My second son, Cameron, was born two months early on New Years day in 2008. He spent one month in Waikato NICU and came home discharged as a healthy baby, with all the best wishes. It soon became apparent that this wasn't the case, and in May 2008 he was diagnosed with Cerebral Palsy and epilepsy. I have owned Mountain Buggy prams for 4 years(just a beginner really!) - starting with our black Urban Elite in 2007, and then our lime/black Swift in 2009. Even though he was underweight and had virtually no muscle mass, he was difficult and heavy to hold because he had no control of his head - heads are heavy! Our Swift went everywhere with us and was so easy to use. We also got given a buggy from his physio therapist to aid in postural support. It was heavy, bulky, difficult to fold(and came in two parts) and yuck! No matter how good it was for him! Being the buggy connosieur I thought I was, it just wasn't up to my standard and I often alternated it with his MB. With the MB, I often took it out just to blend in and pretend we were the same as everyone else.
In July of 2010 Cameron got a wheelchair. Apart from having wheels, it is nothing like a buggy. It has no hood, does not lay back like a buggy does and is about 10x the weight! We have to face that Cameron will need a wheelchair for a good part, if not all, of his childhood at least. It is our future, but as Cameron is only just 3 years old I'm going to be squeezing in as much buggy time as I can! My main concern was protection from the elements of the weather, both sun and rain. Being that we had no hood, we had no place to attach shade or weather cover. I walk everywhere, and no matter how much sunblock we applied when we went out, with the start of summer, Cameron would come home with his knees roasted. When I go out in the sun, I like to keep in the shade as much as I can and it just didn't sit right with me to have my son so exposed to the sun - especially as he was sitting still, strapped in, he couldn't shield himself even if he wanted to. A hat wasn't enough to protect his body. I looked into hoods and shields for the wheelchair and was told that they didn't "do" them and to walk along holding an umbrella - not practical! Finally I found an umbrella that attached to the wheelchair but it was so big I couldn't see past(or over) it! I reverted back to his Swift more and more, but because he can't support himself in a sitting position, he was fast running out of lying down room.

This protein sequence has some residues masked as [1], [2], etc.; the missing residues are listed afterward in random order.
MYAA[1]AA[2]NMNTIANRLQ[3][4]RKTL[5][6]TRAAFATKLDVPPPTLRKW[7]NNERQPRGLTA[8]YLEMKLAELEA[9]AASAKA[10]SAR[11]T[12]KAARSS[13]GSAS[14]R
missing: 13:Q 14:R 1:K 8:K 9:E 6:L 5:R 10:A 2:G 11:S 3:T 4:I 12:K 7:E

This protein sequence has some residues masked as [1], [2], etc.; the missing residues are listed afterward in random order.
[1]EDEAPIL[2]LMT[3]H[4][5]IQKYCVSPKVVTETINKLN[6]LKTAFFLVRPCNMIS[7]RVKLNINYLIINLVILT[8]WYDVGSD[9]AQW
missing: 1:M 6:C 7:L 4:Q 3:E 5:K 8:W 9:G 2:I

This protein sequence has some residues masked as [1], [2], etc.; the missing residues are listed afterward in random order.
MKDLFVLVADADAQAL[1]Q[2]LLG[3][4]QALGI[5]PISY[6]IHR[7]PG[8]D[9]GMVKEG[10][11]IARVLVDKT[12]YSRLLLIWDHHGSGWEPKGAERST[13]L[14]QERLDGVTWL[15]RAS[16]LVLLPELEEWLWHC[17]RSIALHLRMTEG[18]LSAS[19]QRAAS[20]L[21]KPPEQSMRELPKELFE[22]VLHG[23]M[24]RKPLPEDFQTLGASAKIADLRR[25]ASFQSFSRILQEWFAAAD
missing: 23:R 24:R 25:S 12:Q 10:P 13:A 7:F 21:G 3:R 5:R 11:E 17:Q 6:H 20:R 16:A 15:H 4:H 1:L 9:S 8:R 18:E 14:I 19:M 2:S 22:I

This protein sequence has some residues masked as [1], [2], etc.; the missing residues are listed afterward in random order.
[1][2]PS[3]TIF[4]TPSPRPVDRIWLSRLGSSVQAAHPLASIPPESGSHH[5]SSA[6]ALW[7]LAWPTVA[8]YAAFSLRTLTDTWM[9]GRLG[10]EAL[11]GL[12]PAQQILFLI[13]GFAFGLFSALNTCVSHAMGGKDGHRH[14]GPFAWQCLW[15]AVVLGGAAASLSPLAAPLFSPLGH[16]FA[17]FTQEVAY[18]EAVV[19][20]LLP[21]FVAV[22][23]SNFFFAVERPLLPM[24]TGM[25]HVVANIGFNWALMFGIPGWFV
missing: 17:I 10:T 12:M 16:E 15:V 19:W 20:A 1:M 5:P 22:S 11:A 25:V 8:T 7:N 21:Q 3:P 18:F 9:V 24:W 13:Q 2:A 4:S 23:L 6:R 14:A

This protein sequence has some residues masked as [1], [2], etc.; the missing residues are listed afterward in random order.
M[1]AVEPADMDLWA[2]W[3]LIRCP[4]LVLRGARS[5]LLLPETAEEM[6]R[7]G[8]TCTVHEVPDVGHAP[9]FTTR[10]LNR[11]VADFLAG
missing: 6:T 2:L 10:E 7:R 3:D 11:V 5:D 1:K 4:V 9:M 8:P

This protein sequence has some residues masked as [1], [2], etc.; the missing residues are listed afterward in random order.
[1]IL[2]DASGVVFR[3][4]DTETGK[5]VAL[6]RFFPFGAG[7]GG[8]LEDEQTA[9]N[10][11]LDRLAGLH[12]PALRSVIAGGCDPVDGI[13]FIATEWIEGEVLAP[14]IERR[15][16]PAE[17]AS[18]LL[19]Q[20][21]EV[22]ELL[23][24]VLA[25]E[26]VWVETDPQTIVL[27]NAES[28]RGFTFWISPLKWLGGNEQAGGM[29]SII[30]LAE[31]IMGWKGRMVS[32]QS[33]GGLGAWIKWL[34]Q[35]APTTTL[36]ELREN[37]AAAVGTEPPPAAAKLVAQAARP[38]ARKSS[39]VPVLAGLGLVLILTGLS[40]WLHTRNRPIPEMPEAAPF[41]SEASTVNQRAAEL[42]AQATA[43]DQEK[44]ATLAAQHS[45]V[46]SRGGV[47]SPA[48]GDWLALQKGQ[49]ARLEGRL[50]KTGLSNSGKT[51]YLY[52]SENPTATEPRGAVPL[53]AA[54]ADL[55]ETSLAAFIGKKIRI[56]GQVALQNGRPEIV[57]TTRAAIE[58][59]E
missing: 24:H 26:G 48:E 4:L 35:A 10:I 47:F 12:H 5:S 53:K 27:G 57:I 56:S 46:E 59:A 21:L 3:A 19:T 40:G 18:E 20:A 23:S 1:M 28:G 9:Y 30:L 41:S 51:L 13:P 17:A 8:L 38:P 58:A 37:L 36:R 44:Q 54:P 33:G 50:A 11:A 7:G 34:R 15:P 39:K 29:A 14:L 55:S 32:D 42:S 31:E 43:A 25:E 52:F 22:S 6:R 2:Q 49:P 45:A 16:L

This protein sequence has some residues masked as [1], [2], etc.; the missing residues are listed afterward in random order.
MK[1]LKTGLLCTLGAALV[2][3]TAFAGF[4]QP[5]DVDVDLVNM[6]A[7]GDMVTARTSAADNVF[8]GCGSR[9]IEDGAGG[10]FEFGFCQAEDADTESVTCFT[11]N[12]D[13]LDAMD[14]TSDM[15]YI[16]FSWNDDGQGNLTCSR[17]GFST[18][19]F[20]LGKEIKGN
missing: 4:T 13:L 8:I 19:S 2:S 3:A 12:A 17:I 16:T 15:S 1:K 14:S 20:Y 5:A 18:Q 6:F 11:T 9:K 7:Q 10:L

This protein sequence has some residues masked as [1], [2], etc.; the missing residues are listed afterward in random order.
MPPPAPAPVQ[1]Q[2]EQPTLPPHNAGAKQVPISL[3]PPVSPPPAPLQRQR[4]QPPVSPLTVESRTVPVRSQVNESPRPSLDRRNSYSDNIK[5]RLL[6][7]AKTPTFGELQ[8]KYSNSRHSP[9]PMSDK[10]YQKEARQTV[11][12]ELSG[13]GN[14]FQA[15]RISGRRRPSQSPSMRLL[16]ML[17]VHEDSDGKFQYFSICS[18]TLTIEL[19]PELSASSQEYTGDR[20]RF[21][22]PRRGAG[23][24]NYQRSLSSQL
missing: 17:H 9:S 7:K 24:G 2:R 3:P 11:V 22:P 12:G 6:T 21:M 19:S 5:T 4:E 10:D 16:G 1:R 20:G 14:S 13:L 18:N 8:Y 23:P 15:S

I knew that Mountain Buggy used to make a special needs buggy, to hold bigger children, and I began making enquiries. It was a lot of money and at the time I had no hope of coming up with the cash to buy it. I even found another Mum on the MB Facebook page that had the special buggy - so I was seeing pictures of just how good it was and what it could do out in the open that the wheelchair could never do - from shading my child to going on the beach! I made yet another enquiry and mentioned that I was going to try and look into community grants and funding. A change in circumstances for our family meant that we could not afford to buy it ourselves. It was at that point that I was introduced to the program Buggies for Good and was given an amazing offer - Mountain Buggy were GIFTING our family with their special needs buggy - Ranger. I did what any woman would do when faced with great news - I cried! I just couldn't believe the generosity of the offer, from a company whom I thought was there to primarily make money. I quote from one of the emails I received from them - "sure, we are a business, but we're a business made up of real people, mums and dads trying to make a difference!" The difference this buggy was going to make to our family couldn't be put into words.
As a thankyou, I decided the best I could do was donate our Swift to their cause - Buggies for Good. It was coming to the end of it's useful life with our family anyway. It was in excellent condition and could have sold for a great price, but I couldn't do that, knowing I had been gifted a new buggy already. I wanted to share the same joy and give a gift of our own. I suggested to Mountain Buggy that a family be found within the charity True Colours. True Colours is based here in the Waikato and directly helps our family out - they are a charity of counsellors, therapists and private nurses that gives whatever help is needed to families that have a sick, disabled or life threateningly ill child. I thought how fantastic it would be that a family with parents that don't have a lot of money because they are at home caring for their child and cannot work to get a buggy! Too often I have met families in this situation, they afford not much more than the necessities of life, and getting out and about is made harder still by the care they dedicate to their child. A family like this could really use a MB Swift - they cannot buy it themselves, but it is perfect for them - being small and narrow it can fit on buses and is so easy to take around for hospital trips, sitting in doctors offices and in lifts getting to and from all the different appointments and procedures they may face. Mountain Buggy also thought this was a fantastic idea so at present our old Swift is down in Wellington, getting a facelift, and will soon be shipped back here to Hamilton where True Colours will present it to a family that will no doubt do what I did when faced with the gift of a buggy to make their life easier - cry with gratitude, thanks and appreciation!
Thankyou Mountain Buggy. I hope that you can sense just how much this means to my family. Buggies for Good really is good, and I hope with many more generous donations from the public that the scheme continues for good!